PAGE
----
Based on knowledge of T-140 3D-pharmacophore, several other peptide-based analogues were also developed and tested for their in vitro activity against several tumor cultures, such as lymphoblastic leukemia cells [73]. It was recently shown, that growth and viability of chronic lymphocytic leukemia (CLL) B-cells are favored by interactions between CLL and non-tumoral accessory cells. In turn, CLL cells were also found to express a high level of CXCR4 chemokine receptor that manage leukemia cell chemotaxis and metastasis [74]. Marrow stromal cells or nurse-like cells constitutively secrete CXCL12 thereby attracting and rescuing CLL B-cells from apoptosis in a contact-dependent fashion. It was recently reported, that CXCR4-specific antagonists (T-140 (1), TN-14003 (2) and TC-14012) strongly inhibit CXCR4-CXCL12 signaling cascades in CLL cells [67]. Thus, T-140 and its analogues strongly inhibit chemotaxis and migration of CLL cells beneath stromal cells as well as actin polymerization. It was found that CXCL12-induced phosphorylation of p44/42 mitogen-activated protein kinase (MAPK), specific signal transducers and intracellular activator of transcription-3 (STAT-3) could be dramatically abolished by T-140 related CXCR4 antagonists. Furthermore, TN-14003 (2) and TC-14012 effectively block the anti-apoptotic effect of CXCL12 and stromal cell-mediated protection of CLL cells from spontaneous cellular apoptosis. As a result, treatment with CXCR4 antagonists resensitized CLL cells cultured with stromal cells to fludarabine-induced apoptosis. These findings have demonstrated that CXCR4 antagonists effectively inhibit CXCL12-induced cell migration, CXCR4-CXCL12 signaling pathway and stromal protection of CLL cells from spontaneous or fludarabine-induced apoptosis. Therefore, the CXCR4CXCL12 signaling system represents a potential and surely attractive biological target in CLL drug therapy, and it becomes clear, that small molecule CXCR4 antagonists may have hopeful activity in the treatment of patients suffering this disease.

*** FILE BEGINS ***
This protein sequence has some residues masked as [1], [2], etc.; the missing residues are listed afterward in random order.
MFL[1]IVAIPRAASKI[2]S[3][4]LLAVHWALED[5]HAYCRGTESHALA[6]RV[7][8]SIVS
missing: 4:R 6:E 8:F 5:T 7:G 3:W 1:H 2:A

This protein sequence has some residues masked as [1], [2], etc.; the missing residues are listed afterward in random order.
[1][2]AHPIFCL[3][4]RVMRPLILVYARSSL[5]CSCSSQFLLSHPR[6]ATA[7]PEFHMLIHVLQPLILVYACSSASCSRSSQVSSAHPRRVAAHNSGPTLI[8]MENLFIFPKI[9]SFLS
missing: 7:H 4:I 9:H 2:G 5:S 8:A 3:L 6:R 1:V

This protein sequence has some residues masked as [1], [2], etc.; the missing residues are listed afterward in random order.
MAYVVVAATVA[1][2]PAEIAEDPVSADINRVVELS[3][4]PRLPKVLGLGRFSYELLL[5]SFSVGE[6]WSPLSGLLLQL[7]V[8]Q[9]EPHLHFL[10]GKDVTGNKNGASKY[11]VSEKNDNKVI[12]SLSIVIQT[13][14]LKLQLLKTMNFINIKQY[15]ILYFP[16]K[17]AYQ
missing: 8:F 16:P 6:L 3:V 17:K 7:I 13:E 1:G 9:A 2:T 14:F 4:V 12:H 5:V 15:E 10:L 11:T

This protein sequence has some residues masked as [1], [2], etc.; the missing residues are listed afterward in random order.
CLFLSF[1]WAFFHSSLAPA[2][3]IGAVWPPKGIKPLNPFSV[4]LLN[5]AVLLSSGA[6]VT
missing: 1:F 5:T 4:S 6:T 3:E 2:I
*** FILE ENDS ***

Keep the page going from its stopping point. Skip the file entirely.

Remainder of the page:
As recently reported by Mori et al [75], several CXCR4 antagonists can effectively inhibit CXCL12-induced migration and tissue invasion of human pancreatic cancer cells. The authors have primarily investigated the role of CXCL12-CXCR4 network in the pancreatic cancer metastasis via cell migration and invasion, and the inhibitory effect of novel highly potent CXCR4 antagonist, TN-14003 (3), on pancreatic cancer cell metastasis. The overall expression of CXCR4 receptors was tentatively detected in six pancreatic cancer cell lines using Western blotting and immunocytochemistry assays. It was found that CXCL12 stimulated both migration and invasion of cancer cells in a dose-dependent manner. The pernicious effect of CXCL12-induced cancer metastasis was observed at the ligand concentrations of ~100 ng/ml. Observed effect was completely blocked by TN-14003 at nanomolar concentration (~100 nM). The stimulatory effect of CXCL12 on cancer cell migration and the inhibitory action of TN-14003 were mediated via the alteration in phosphorylation of MAPK kinases in the same way as T-140 related compounds repress the growth and migration of CLL cells. Thus, actin polymerization initiated by CXCL12 (100 ng/ml) resulted in significant increase of cancer metastatic events, which could be effectively reduced by TN-14003 (100 nM). Interestingly, CXCL12 enhanced cancer cell adhesion to laminin was not reversed by TN-14003. Based on these results, it was concluded that CXCL12-CXCR4 signaling pathway is involved deeply in pancreatic cancer metastasis through migration and invasion; therefore, the small molecule antagonists of CXCR4 receptor designed based on TN-14003 topological organization might be effective anti-metastatic agents targeted against pancreatic cancer.